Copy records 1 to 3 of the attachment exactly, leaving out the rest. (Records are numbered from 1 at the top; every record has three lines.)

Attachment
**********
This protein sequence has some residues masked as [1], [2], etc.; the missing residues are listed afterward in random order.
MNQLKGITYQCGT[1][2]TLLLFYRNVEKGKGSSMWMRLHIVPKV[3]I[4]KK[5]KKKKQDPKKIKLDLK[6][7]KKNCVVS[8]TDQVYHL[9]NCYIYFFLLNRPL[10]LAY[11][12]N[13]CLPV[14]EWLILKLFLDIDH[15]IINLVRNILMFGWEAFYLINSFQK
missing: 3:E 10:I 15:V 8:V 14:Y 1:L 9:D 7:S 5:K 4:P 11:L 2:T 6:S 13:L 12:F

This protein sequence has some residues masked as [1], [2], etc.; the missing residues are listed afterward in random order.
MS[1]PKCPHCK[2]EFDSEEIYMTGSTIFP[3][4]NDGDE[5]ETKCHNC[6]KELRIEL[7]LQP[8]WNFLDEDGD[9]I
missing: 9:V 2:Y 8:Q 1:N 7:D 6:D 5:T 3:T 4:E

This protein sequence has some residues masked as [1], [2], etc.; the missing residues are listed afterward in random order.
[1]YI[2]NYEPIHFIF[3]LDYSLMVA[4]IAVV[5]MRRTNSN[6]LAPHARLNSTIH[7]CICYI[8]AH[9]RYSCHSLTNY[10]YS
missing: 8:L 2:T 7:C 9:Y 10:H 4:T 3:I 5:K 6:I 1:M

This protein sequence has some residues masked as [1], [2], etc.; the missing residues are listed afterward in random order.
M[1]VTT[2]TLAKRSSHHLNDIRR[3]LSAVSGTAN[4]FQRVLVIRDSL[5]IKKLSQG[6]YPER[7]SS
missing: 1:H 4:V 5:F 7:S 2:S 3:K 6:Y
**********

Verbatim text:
This protein sequence has some residues masked as [1], [2], etc.; the missing residues are listed afterward in random order.
MNQLKGITYQCGT[1][2]TLLLFYRNVEKGKGSSMWMRLHIVPKV[3]I[4]KK[5]KKKKQDPKKIKLDLK[6][7]KKNCVVS[8]TDQVYHL[9]NCYIYFFLLNRPL[10]LAY[11][12]N[13]CLPV[14]EWLILKLFLDIDH[15]IINLVRNILMFGWEAFYLINSFQK
missing: 3:E 10:I 15:V 8:V 14:Y 1:L 9:D 7:S 5:K 4:P 11:L 2:T 6:S 13:L 12:F

This protein sequence has some residues masked as [1], [2], etc.; the missing residues are listed afterward in random order.
MS[1]PKCPHCK[2]EFDSEEIYMTGSTIFP[3][4]NDGDE[5]ETKCHNC[6]KELRIEL[7]LQP[8]WNFLDEDGD[9]I
missing: 9:V 2:Y 8:Q 1:N 7:D 6:D 5:T 3:T 4:E

This protein sequence has some residues masked as [1], [2], etc.; the missing residues are listed afterward in random order.
[1]YI[2]NYEPIHFIF[3]LDYSLMVA[4]IAVV[5]MRRTNSN[6]LAPHARLNSTIH[7]CICYI[8]AH[9]RYSCHSLTNY[10]YS
missing: 8:L 2:T 7:C 9:Y 10:H 4:T 3:I 5:K 6:I 1:M